Worst-Case Scenario: Second Base

Welcome to the first part of an ongoing offseason series that asks the question: If the Tigers are stymied in every possible attempt to upgrade a point of weakness – what are we likely left with when Spring Training rolls around.

The most important of those weak spots, at least in my personal opinion, remains second base.

There are decent second base options that could be had in trade, and at least on available (for the time being) in the free agent market – but the simple fact of their existence doesn’t mean that any will ultimately wind up wearing the Olde English D. In the second half of 2011 second base ultimately became a near-strict L-R platoon of Ramon Santiago and Ryan Raburn. Ramon Santiago, unfortunately, is a free agent and coming off a good season by his standard both offensively and defensively. Rumor has it he wants lots more money, and other rumors have it that he’s got non-Tiger suitors (including the Minnesota Twins). Our worst case scenario assumes no free-agents outside the organization (like Kelly Johnson) no trade acquisitions (like Orlando Hudson) and no Santiago – since I’ll assume he winds up in the Twin Cities earning triple what he did in 2011.

Raburn is still going to be around as an option, assuming the Tigers don’t trade him away. The problem is that while I do think that Raburn is a bit better with the bat than he showed overall in 2011, I think he’s every bit as bad with the glove (at second base) as advanced defensive metrics suggest. According to UZR/150 Raburn would cost a team two full wins with his glove as a second baseman, true for 2011 and true for his numbers at second prior to 2011. That means that for Raburn to be an ‘average’ second baseman he needs to add 4 wins with his bat, and while he’s a good hitter (especially for a second baseman) that’s a bit of a stretch. So I’d argue that while Raburn IS an option at second for 2012, I don’t think he’s the best option among internal solutions. For one thing, to go along with his atrocious glove, Raburn hits right-handed pitching badly. The whole bat/glove package might swing in Raburn’s favor if he’s the weak side of a platoon, like he was in 2011, but it probably wouldn’t if he was playing every day.

If Raburn isn’t an everyday outfielder, he could be an effective part-time second baseman in addition to playing some outfield – but we need the left half of the platoon to make that possible. If Santiago is gone, the “Worst-Case Scenario” for the platoon’s strong side is the same guy that started the year at second for the Tigers in 2011 – Will Rhymes. Rhymes was great in limited time in 2010, weak in limited time in 2011 and definitely has a ‘true talent’ level in between the two extremes. We know what he is – he’s a no power, scrappy on-base type guy. In Toledo he hit .305 in 2010 and .306 in 2011. In 2010 he maintained the same high-ish BABIP in the bigs and hit .304, in 2011 his BABIP took a nosedive and he hit only .235. Rhymes doesn’t seem to have big L-R splits (presumably he can hit or lay off a slider) but as a platooner in 2012 I don’t think it is unreasonable to expect him to match his major league average slash line of .283/.341/.370 though his slugging might drop to .350 or so. I’ll have to rank his defense overall as ‘average’ – according to UZR/150 he has been slightly below average in 2010 and in 2011. According to BR he was way above average in 2010 but way below in 2011. Given that inconsistency, I’ll go with what I’ve seen, and what I’ve seen is a guy who can handle the position effectively.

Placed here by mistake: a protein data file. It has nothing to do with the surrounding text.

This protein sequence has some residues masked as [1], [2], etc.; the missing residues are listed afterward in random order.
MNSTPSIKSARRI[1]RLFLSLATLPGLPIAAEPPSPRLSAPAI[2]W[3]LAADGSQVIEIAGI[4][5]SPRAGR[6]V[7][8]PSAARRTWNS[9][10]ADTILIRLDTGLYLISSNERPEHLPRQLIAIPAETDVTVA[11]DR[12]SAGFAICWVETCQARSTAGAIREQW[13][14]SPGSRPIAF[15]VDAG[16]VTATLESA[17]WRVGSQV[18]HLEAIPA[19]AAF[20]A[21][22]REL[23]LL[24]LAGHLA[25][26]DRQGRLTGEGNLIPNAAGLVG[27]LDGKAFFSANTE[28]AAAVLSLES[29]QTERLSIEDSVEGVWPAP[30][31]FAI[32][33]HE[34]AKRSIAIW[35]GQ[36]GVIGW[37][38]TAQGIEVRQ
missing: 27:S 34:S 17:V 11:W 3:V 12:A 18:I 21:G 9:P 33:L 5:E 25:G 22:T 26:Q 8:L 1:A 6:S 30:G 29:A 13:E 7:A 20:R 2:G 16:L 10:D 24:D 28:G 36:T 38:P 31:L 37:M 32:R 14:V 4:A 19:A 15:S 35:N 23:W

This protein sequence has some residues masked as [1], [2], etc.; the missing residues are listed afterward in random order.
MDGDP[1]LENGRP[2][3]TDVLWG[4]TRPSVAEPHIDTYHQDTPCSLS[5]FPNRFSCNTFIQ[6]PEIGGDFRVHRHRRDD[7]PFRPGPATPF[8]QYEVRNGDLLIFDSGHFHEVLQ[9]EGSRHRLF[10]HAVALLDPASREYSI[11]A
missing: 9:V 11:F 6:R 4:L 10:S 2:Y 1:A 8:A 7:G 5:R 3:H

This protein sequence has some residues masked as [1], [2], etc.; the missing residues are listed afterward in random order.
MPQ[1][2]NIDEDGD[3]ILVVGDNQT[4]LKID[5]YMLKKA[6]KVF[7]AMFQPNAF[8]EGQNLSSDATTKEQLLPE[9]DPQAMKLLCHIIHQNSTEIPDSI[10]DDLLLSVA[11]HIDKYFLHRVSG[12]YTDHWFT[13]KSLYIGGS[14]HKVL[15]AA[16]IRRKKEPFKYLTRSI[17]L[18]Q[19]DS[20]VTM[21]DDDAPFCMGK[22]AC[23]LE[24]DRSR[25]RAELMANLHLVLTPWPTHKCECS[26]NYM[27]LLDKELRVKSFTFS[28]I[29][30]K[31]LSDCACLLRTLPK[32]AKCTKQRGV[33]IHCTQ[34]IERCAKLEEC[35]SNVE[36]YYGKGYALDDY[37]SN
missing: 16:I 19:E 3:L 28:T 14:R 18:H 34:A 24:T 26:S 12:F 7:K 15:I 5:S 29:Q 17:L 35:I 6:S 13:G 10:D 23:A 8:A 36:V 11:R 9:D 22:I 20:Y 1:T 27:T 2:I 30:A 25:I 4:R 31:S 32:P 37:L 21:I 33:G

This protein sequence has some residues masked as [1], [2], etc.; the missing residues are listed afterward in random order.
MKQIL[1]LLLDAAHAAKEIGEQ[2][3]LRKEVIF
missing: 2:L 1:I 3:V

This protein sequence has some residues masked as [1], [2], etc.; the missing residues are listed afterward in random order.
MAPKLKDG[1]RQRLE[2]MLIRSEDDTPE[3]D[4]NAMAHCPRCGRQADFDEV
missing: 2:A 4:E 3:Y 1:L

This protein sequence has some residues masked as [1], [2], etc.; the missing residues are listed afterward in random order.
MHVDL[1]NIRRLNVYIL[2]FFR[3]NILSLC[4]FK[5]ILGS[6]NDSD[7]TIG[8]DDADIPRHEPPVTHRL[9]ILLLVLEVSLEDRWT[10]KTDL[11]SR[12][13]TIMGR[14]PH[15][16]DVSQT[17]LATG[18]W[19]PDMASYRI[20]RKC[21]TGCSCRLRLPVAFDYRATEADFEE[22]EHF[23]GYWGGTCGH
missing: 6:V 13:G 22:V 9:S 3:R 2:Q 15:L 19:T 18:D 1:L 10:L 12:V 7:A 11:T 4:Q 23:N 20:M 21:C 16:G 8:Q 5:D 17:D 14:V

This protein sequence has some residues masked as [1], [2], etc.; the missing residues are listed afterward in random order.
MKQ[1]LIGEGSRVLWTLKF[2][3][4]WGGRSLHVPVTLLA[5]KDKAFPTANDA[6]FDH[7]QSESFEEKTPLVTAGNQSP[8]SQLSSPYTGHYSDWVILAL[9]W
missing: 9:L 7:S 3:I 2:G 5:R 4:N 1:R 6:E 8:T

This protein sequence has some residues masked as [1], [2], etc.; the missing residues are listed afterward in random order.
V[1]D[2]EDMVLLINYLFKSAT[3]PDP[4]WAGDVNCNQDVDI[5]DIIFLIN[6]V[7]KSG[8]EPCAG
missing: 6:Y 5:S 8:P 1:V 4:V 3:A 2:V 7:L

So, as a platoon partner for Raburn (or someone else, hint, hint) should Santiago go elsewhere, I would expect Rhymes to give a little more OBP than Santiago but a little less pop and a little less glove. He’s also younger (and cheaper) so there is less risk of a sudden decline in bat speed, foot speed or defensive range. I don’t think he’s a better option than Santiago, but he’s a very close substitute. If Rhymes is the strong side, I still wouldn’t want to play Raburn as the weak side. What I want to see Raburn doing is playing in the outfield where his glove is a plus (and certainly better than either Boesch or Young). We have a perfect candidate for weak-side second baseman on the roster already – something I mentioned during the playoffs – in Danny Worth. Statistically, Worth has been great defensively at second base and only at second base. He has also shown an ability to hit lefties, but no ability whatsoever to hit righties. In my book, that makes him a perfect platoon partner – on the days Rhymes sits we get a guy with a better glove and a better bat.

If the Tigers are stuck going into 2012 with a platoon of Rhymes and Worth, I expect an overall OPS at second of .720 with defense slightly on the positive side of average. That OPS would be weighted towards the ‘on-base’ component, since both guys would be expected to give an OBP of at least .340, and comes with some speed attached. Since the major league average for second basemen last year was only .705, this makes, in combination, for an EV of about 2 wins from the pair – but an EV that comes with tremendous risk due to their short major league track records.

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Tags: Danny Worth Ramon Santiago Ryan Raburn Will Rhymes

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